There is a steel plant in Osoppo, near Gemona; you can see the smoke from the motorway (on the left travelling northbound). But I don't think that it would interfere too much with climate, more likely hills protect this area from cold winds that come from the east (the famous Trieste's bora).
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Old February 8th, 2012, 07:13 AM   #3210
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Quote:
Originally Posted by italystf View Post
There is a steel plant in Osoppo, near Gemona; you can see the smoke from the motorway (on the left travelling northbound). But I don't think that it would interfere too much with climate, more likely hills protect this area from cold winds that come from the east (the famous Trieste's bora).
This kind of plant can increase temperature for about 1-2 degrees I think.
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Old February 9th, 2012, 01:04 AM   #3211
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Quote:
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Do you remember if those pics were taken northbound or southbound? In the first case is Fella rest area, in the second Campiolo rest area.

Weird language order: French on the 2nd row (France around 600km) and German on the last (Austrian border close).
Now we should also add Slovenian, Croatian, Czech and Hungarian but probably this sign was made when the Iron Curtain still existed and there weren't many people from those close countries like today.
French, English, German and Italian are almost anywhere in Italy when you have to put a multi-language panel bc these are the most important languages in the EU, regardless how far the small eastern european countries are

Slovenian, Croatian, Czeck and Hungarian are fairly irrelevant in this sense, as most people are supposed to know some basics of at least one of the 4 languages above if they are travelling in Italy.

Probably what is missing is Spanish...
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Old February 9th, 2012, 01:40 AM   #3212
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Probably what is missing is Spanish...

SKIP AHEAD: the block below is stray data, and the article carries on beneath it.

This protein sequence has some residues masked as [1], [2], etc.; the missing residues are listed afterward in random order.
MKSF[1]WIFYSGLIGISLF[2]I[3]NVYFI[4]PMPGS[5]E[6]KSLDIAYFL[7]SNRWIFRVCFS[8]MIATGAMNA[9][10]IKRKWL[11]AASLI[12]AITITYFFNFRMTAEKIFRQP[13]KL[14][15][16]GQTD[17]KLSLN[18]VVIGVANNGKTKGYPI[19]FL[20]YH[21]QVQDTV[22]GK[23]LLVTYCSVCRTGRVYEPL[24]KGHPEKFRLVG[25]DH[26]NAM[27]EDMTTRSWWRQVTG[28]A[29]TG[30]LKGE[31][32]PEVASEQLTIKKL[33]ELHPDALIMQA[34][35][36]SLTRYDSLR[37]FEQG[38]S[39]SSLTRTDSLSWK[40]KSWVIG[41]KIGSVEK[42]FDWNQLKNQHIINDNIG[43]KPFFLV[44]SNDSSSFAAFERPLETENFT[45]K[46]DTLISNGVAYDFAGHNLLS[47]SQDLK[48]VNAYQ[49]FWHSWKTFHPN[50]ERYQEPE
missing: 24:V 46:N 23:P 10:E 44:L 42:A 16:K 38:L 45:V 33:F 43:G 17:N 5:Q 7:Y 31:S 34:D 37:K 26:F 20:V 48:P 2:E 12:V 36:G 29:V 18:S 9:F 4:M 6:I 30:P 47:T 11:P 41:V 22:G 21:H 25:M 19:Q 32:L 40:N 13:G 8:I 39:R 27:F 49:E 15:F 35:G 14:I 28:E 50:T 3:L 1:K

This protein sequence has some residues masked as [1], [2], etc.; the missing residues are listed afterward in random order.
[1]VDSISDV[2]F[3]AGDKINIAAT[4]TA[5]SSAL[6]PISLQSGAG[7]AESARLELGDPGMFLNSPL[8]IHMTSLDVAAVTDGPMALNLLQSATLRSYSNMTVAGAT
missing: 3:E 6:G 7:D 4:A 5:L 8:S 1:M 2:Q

And Friulan (although almost all of them understand Italian).

Last edited by Verso; February 9th, 2012 at 01:45 AM.
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Old February 9th, 2012, 01:50 AM   #3213
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Understand? Virtually all of them are native speakers of Italian as well.
Last thing we need is a regional language mumbo-jumbo.
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Old February 9th, 2012, 12:39 PM   #3214
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And Friulan (although almost all of them understand Italian).
I'm from Friuli but I'm against those bilingual signs they put everywhere in Friuli. They are very annoying to tourists (expecially foreigners). Reading a directional sign with 5-6 town names while driving on an unknown road may be difficult and confusing, imagine if those town are written also in the local language. By the way, Friulan isn't the same all over the region. Signs are written everywhere in Udine's Friulan, so local names are often differents from those really used for example in Pordenone, Tolmezzo or Latisana. Nobody needs those signs, even Friulans feel more comfortable reading Italian names. Changing all signs was IMHO a huge waste of money. This is in contrast with the process of globalization and EU integration that is happening nowadays.